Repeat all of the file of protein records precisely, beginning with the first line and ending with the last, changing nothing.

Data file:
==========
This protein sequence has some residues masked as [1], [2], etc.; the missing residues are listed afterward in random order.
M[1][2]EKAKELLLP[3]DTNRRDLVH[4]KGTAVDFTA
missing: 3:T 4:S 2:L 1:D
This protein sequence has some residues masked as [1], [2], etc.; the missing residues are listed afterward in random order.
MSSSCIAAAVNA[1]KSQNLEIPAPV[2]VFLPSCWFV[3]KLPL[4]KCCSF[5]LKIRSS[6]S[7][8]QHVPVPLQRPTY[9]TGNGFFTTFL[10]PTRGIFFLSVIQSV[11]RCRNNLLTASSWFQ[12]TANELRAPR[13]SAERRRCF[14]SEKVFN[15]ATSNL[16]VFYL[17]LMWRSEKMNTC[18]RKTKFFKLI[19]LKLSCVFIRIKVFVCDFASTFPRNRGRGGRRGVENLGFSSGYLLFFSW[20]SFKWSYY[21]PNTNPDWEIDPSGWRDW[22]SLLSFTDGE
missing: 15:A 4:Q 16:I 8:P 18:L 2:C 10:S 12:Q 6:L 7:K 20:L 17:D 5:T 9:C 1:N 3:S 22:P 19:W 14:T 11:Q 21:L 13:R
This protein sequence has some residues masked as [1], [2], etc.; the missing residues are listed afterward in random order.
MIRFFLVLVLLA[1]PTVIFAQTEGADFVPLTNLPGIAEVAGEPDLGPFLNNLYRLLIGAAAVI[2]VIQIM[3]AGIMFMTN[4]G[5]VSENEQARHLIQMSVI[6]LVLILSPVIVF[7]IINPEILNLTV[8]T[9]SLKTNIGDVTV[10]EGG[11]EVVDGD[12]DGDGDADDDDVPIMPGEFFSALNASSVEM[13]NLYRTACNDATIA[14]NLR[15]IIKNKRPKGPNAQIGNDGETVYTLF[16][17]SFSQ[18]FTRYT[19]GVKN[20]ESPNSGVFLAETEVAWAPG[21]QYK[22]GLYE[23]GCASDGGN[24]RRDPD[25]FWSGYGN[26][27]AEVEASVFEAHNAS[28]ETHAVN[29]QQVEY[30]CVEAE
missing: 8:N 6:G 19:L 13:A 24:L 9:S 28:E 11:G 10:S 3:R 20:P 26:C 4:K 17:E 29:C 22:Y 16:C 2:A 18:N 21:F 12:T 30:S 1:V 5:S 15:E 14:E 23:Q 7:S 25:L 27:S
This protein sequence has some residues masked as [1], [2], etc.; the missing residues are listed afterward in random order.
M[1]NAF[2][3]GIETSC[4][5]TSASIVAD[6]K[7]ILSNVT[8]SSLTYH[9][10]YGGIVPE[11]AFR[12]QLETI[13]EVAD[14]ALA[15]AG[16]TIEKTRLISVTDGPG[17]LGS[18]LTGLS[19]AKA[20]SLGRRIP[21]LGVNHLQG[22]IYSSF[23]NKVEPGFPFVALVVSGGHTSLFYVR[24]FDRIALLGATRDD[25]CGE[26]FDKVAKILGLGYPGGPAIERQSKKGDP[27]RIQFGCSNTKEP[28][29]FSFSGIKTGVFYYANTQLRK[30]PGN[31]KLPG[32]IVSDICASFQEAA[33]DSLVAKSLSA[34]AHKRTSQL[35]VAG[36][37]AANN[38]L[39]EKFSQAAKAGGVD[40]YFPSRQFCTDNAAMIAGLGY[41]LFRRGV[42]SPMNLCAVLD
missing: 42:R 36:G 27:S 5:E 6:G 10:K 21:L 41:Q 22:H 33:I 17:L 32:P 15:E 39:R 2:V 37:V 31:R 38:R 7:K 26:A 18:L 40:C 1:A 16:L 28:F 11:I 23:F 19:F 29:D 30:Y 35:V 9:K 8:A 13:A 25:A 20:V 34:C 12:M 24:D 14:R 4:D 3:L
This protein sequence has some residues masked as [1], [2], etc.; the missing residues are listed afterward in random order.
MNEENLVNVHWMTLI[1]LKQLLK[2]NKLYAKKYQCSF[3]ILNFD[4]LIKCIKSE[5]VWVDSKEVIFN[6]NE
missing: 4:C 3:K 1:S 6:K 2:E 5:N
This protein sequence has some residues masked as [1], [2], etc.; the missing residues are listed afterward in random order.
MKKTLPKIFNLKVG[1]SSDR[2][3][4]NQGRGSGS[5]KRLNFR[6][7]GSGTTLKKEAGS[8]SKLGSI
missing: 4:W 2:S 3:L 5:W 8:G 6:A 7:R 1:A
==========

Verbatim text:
This protein sequence has some residues masked as [1], [2], etc.; the missing residues are listed afterward in random order.
M[1][2]EKAKELLLP[3]DTNRRDLVH[4]KGTAVDFTA
missing: 3:T 4:S 2:L 1:D
This protein sequence has some residues masked as [1], [2], etc.; the missing residues are listed afterward in random order.
MSSSCIAAAVNA[1]KSQNLEIPAPV[2]VFLPSCWFV[3]KLPL[4]KCCSF[5]LKIRSS[6]S[7][8]QHVPVPLQRPTY[9]TGNGFFTTFL[10]PTRGIFFLSVIQSV[11]RCRNNLLTASSWFQ[12]TANELRAPR[13]SAERRRCF[14]SEKVFN[15]ATSNL[16]VFYL[17]LMWRSEKMNTC[18]RKTKFFKLI[19]LKLSCVFIRIKVFVCDFASTFPRNRGRGGRRGVENLGFSSGYLLFFSW[20]SFKWSYY[21]PNTNPDWEIDPSGWRDW[22]SLLSFTDGE
missing: 15:A 4:Q 16:I 8:P 18:L 2:C 10:S 12:Q 6:L 7:K 20:L 17:D 5:T 9:C 1:N 3:S 22:P 19:W 14:T 11:Q 21:L 13:R
This protein sequence has some residues masked as [1], [2], etc.; the missing residues are listed afterward in random order.
MIRFFLVLVLLA[1]PTVIFAQTEGADFVPLTNLPGIAEVAGEPDLGPFLNNLYRLLIGAAAVI[2]VIQIM[3]AGIMFMTN[4]G[5]VSENEQARHLIQMSVI[6]LVLILSPVIVF[7]IINPEILNLTV[8]T[9]SLKTNIGDVTV[10]EGG[11]EVVDGD[12]DGDGDADDDDVPIMPGEFFSALNASSVEM[13]NLYRTACNDATIA[14]NLR[15]IIKNKRPKGPNAQIGNDGETVYTLF[16][17]SFSQ[18]FTRYT[19]GVKN[20]ESPNSGVFLAETEVAWAPG[21]QYK[22]GLYE[23]GCASDGGN[24]RRDPD[25]FWSGYGN[26][27]AEVEASVFEAHNAS[28]ETHAVN[29]QQVEY[30]CVEAE
missing: 8:N 6:G 19:L 13:A 24:L 9:S 28:E 11:G 10:S 3:R 20:P 26:C 4:K 17:E 29:C 22:Y 16:C 2:A 18:N 21:F 12:T 30:S 1:V 5:S 15:E 14:E 23:Q 7:S 25:L 27:S
This protein sequence has some residues masked as [1], [2], etc.; the missing residues are listed afterward in random order.
M[1]NAF[2][3]GIETSC[4][5]TSASIVAD[6]K[7]ILSNVT[8]SSLTYH[9][10]YGGIVPE[11]AFR[12]QLETI[13]EVAD[14]ALA[15]AG[16]TIEKTRLISVTDGPG[17]LGS[18]LTGLS[19]AKA[20]SLGRRIP[21]LGVNHLQG[22]IYSSF[23]NKVEPGFPFVALVVSGGHTSLFYVR[24]FDRIALLGATRDD[25]CGE[26]FDKVAKILGLGYPGGPAIERQSKKGDP[27]RIQFGCSNTKEP[28][29]FSFSGIKTGVFYYANTQLRK[30]PGN[31]KLPG[32]IVSDICASFQEAA[33]DSLVAKSLSA[34]AHKRTSQL[35]VAG[36][37]AANN[38]L[39]EKFSQAAKAGGVD[40]YFPSRQFCTDNAAMIAGLGY[41]LFRRGV[42]SPMNLCAVLD
missing: 42:R 36:G 27:S 5:E 6:G 10:K 21:L 41:Q 22:H 33:I 17:L 32:P 15:E 39:R 2:V 37:V 31:R 38:R 7:K 26:A 18:L 40:C 1:A 16:L 28:F 11:I 23:F 19:F 29:D 30:Y 35:V 9:K 8:A 13:A 25:A 20:V 34:C 12:M 24:D 14:R 4:D 3:L
This protein sequence has some residues masked as [1], [2], etc.; the missing residues are listed afterward in random order.
MNEENLVNVHWMTLI[1]LKQLLK[2]NKLYAKKYQCSF[3]ILNFD[4]LIKCIKSE[5]VWVDSKEVIFN[6]NE
missing: 4:C 3:K 1:S 6:K 2:E 5:N
This protein sequence has some residues masked as [1], [2], etc.; the missing residues are listed afterward in random order.
MKKTLPKIFNLKVG[1]SSDR[2][3][4]NQGRGSGS[5]KRLNFR[6][7]GSGTTLKKEAGS[8]SKLGSI
missing: 4:W 2:S 3:L 5:W 8:G 6:A 7:R 1:A